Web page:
Monday, June 8, 2015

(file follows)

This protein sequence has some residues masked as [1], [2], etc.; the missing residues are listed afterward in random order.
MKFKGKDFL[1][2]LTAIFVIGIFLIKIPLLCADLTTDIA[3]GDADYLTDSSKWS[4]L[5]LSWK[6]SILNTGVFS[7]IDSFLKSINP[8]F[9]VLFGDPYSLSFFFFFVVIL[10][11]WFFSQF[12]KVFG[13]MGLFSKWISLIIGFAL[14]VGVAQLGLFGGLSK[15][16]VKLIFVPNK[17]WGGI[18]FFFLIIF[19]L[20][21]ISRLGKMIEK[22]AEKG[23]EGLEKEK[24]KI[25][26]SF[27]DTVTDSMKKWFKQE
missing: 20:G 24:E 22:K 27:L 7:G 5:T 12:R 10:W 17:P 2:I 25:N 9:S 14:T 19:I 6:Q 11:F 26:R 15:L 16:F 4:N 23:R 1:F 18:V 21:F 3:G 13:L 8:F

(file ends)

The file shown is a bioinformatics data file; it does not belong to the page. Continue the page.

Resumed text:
Where does my help come from?